Balding advocates gay 'visibility' before 'avoidance'
Sports presenter Clare Balding has come under attack this week for her participance in the Sochi 2014 Winter Olympics. Many feel that as a lesbian Balding should have refused to […]
Sports presenter Clare Balding has come under attack this week for her participance in the Sochi 2014 Winter Olympics. Many feel that as a lesbian Balding should have refused to present in Sochi, publicly boycotting the games in opposition to Russia’s intolerance of homosexuality.
Her contrary decision to present television coverage has caused many members of the gay and straight community alike to angrily label her a ‘sell-out’. The presenter has received scores of abusive tweets on her Twitter, yet she has admirably responded to her critics with conviction and bravery. In response to an accusation of ‘profit before principles’, she replies:
I’d make more at home. I’d be safer and have an easier life. The reason I’m here is to do my job. Visibility before avoidance #pride
Claire Balding makes her message clear. Her motives are not financial but based precisely on those principles which she is accused of lacking. She commendably refuses to shy away from the LGBT rights issue and for this she should be celebrated, not censured.
Yet, despite negative comments, the debate which has ensued about gay rights may be considered a positive reflection of gay acceptance in the UK.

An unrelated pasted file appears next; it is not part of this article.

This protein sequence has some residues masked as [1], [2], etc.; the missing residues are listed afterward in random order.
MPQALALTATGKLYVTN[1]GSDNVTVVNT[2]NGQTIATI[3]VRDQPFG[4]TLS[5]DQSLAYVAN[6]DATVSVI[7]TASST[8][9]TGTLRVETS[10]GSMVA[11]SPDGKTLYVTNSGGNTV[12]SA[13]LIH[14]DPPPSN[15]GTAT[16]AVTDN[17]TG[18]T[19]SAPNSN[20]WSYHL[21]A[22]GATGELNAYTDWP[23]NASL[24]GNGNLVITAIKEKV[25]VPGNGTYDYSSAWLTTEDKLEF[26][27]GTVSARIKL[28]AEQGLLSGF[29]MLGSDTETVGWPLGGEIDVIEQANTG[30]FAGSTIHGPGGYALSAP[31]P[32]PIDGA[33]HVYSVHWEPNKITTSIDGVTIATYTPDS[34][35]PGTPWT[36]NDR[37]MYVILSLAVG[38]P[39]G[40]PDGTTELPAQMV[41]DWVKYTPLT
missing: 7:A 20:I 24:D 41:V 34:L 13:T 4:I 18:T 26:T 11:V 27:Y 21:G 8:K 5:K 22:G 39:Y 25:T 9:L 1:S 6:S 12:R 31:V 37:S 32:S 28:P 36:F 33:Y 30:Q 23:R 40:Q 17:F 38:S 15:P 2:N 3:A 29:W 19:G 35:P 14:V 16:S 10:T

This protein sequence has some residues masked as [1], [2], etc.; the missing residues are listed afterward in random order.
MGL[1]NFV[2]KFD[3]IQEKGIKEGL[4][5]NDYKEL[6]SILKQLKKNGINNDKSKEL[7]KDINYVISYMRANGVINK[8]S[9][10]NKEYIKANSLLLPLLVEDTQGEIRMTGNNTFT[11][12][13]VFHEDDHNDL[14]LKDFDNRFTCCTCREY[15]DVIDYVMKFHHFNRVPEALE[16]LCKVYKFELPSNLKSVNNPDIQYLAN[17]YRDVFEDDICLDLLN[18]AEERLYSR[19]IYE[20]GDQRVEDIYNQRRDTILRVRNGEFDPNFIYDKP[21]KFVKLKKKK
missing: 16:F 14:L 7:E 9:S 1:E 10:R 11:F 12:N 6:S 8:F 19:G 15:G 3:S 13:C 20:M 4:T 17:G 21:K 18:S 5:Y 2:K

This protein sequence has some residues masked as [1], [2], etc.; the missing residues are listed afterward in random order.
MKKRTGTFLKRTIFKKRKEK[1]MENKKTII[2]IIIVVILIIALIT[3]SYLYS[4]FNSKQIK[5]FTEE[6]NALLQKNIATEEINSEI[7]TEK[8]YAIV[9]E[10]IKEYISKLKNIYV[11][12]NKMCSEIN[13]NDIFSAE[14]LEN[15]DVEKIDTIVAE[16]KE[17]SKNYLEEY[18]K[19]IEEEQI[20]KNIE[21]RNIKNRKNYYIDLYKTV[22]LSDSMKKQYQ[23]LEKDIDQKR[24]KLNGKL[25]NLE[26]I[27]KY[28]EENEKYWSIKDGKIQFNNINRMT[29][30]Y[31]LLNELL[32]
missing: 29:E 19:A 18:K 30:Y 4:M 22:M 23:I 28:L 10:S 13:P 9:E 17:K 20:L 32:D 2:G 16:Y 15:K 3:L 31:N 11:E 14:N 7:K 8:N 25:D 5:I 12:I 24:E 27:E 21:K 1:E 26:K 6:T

It must be acknowledged that Clare also received hundreds of messages of support from her fans in regard to the Winter Olympics. ‘A fabulous role model to all those here and abroad #lgbt’, tweets one follower, whilst another rightly acknowledges that ‘she’s good at her job. Let her do it’.
Channel 4 has also demonstrated that they too are on Balding’s wave length, putting visibility before avoidance by rebranding their logo in rainbow colours, in tribute to “all athletes- everyone who is out in Sochi”. The rainbow colours, closely associated with the LGBT community, are a deliberate visual statement of gay pride, a defiant gesture in opposition to Russia’s backward beliefs.
And what is most worth noting is that both critics and fans of Clare alike are ultimately arguing to the same end. The quarrel is merely about the best way to achieve the common aim of gay rights.
We should view the debate surrounding Balding, then, as a positive reflection of the UK’s acceptance and championing of homosexuality. This is something that as a nation we should be proud of and whether it be through visibility or avoidance we should continue to encourage other nations to follow in our footsteps, as we pave the way to a modern world of sexual freedom.
Was Balding right to present the Winter Olympics amidst the controversy? Let us know your thoughts in comments.